Minister: Rev. Clare L. Petersberger
A Welcoming Congregation

Upcoming Services

 Summer Series Theme:  Driving Passions

August 6

One Service at 10:30 a.m.

 The Heat of the Moment:  A Storytelling Service

 Andrew Hager, Lay Worship Associate

Not every decision is made after careful, somber relection.  In our annual storytelling service, TUUC members and friends share pesonal stories of times in their lives when they were driven by passion, not logic.  

August 13

One Service at 10:30 a.m.

5 Minutes to Live

Tara McIntyre, Lay Worship Associate

Our service takes its name from a sermon delivered by Rabbi Kenneth Berger more than 30 years ago, on Yom Kippur, September 16, 1986, a few months after the Challenger disaster.  The accident investigation suggested that in all likelihood, the Challenger astronauts were conscious and aware as their capsule plummeted to Earth, a fall that probably took about five minutes. What could possibly have gone through their hearts and minds in what they knew were their last moments?  Rabbi Berger likened the astronauts to Jews called by the High Holy Days to engage in a soul searching process called "heshbon ha-nefesh" (Hebrew for taking stock of one's soul).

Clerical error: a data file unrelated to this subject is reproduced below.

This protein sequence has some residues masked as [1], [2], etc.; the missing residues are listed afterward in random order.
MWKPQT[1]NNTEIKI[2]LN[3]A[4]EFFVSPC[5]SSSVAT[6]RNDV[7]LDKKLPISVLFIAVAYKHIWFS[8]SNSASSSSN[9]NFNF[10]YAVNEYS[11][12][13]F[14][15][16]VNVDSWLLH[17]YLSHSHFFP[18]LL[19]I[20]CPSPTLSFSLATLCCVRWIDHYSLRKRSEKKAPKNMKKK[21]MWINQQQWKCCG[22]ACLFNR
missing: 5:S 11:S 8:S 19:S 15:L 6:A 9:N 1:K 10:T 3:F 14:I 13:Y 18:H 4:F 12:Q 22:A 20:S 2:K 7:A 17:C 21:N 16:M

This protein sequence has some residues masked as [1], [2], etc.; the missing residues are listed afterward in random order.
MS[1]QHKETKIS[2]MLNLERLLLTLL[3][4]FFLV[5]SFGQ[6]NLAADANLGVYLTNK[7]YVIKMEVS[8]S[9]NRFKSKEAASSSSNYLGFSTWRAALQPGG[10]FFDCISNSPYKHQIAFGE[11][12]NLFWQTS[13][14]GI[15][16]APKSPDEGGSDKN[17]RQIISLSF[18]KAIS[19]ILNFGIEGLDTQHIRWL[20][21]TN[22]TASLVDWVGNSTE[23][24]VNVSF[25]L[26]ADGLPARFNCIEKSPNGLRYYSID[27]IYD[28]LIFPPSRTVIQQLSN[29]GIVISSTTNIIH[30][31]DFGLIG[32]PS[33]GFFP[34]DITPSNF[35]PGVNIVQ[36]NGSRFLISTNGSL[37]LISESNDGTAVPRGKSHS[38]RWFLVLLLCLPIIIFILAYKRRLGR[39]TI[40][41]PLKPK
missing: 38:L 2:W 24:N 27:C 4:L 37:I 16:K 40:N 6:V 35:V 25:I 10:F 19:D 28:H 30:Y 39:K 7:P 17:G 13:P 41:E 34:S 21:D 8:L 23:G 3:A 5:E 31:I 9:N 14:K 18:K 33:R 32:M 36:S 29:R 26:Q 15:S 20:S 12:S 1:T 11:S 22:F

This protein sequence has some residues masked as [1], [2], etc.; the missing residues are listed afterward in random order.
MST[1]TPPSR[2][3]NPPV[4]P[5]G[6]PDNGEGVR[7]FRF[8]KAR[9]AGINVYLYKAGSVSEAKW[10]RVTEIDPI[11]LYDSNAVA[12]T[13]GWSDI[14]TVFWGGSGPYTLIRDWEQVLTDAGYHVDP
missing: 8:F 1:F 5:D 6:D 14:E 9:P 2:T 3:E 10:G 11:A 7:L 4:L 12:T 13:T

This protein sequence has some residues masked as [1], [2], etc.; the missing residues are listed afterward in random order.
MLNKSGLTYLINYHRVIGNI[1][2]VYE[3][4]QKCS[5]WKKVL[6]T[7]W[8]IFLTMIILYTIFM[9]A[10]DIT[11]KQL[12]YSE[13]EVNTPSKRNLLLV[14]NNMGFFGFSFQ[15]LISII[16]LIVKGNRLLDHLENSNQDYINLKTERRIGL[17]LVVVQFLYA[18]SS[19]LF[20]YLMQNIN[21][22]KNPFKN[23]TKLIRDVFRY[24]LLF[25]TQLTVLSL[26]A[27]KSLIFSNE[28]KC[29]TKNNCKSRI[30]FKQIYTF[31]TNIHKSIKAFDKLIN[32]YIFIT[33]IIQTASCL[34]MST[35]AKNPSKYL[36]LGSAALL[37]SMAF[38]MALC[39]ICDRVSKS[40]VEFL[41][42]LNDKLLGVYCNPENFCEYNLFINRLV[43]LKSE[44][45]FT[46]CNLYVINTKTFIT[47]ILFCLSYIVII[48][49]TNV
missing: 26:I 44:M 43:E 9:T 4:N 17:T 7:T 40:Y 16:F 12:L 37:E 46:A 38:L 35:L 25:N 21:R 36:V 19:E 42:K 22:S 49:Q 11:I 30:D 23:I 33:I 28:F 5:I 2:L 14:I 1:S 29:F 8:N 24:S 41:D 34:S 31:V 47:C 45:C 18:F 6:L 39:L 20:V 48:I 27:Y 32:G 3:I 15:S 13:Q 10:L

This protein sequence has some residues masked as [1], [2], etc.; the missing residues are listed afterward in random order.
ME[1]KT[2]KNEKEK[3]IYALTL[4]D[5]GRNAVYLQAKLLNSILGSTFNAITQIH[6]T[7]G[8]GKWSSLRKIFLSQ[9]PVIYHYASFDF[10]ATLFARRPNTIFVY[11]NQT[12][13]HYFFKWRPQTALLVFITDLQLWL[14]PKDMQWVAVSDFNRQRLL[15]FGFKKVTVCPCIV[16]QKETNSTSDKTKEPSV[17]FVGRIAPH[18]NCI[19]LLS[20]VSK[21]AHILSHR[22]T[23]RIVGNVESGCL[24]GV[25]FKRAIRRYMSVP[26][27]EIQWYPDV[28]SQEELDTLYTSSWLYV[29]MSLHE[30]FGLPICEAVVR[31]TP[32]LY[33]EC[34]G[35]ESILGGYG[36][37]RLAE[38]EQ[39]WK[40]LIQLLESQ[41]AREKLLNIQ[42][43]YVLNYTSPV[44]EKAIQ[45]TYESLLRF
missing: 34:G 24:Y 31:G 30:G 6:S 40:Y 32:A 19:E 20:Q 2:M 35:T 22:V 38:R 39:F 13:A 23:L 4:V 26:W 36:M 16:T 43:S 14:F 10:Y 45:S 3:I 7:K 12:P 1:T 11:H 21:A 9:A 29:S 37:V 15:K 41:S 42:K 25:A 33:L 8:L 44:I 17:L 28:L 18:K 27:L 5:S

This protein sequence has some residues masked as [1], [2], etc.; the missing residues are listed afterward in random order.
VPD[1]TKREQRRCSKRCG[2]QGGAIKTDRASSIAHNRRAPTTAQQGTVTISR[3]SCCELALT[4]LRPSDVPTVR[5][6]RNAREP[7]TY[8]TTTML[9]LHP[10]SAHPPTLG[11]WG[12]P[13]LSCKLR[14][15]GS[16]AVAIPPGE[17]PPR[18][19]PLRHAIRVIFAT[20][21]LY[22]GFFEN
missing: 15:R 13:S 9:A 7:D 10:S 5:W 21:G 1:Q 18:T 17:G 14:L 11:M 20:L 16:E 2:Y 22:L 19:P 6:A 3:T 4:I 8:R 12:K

Not quite three years later, Rabbi Berger was on a flight to Chicago from a family vacation in Denver with his wife and three of his four children when the plane's tail engine exploded and crippled the controls, and for forty minutes the passengers prepared for a crash landing.  The plane burst into flames as it hit the ground in Sioux City, Iowa, killing 112 people including the Rabbi and his wife, both in their early forties.
We'll explore the tragic coincidence, and through Rabbi Berger's insights and the words of John O'Donohue, Walt Whitman, and others, the questions and answers they might hold for all of us in taking stock of our lives, while still looking with hope toward the future.
Music by The Katydids.  We hope you'll join us!


August 20

One Service at 10:30 a.m.

Finding the Line, a Lesson in Mindfulness

Kat Moseng, Lay Worship Associate

Some say it is described "as paying attention in a particular way:  on purpose, in the present moment, and non-judgmentally."  Some say it's about embracing the beauty of monotasking.  Still others say that it is awareness and experiential inquiry.  However you define it, studies have shown that mindfulness or concentrating on what you're doing will make you happier than daydreaming, even if you're daydreaming about something pleasant.  Also it is a way of helping you cope with stress, anxiety, pain and illness.  And it happens to me most clearly when I am out in the woods, finding the line.

August 27

One Service at 10:30 a.m.

Really Achieving Your Childhood Dreams

Rev. Clare Petersberger

Our worship services this summer have focused on the theme of "Driving Passions."  A decade ago, the Unitarian Universalist Randy Pausch gave a talk about driving passions and specifically about realizing childhood dreams.  I had the opportunity to reflect on his wisdom while riding the Sizzler in an amusement park in the Highlands of Scotland with my four-year-old nephew.  Which of your childhood dreams did you achieve.  What did you learn?  Which of your childhood dreams are still worth achieving?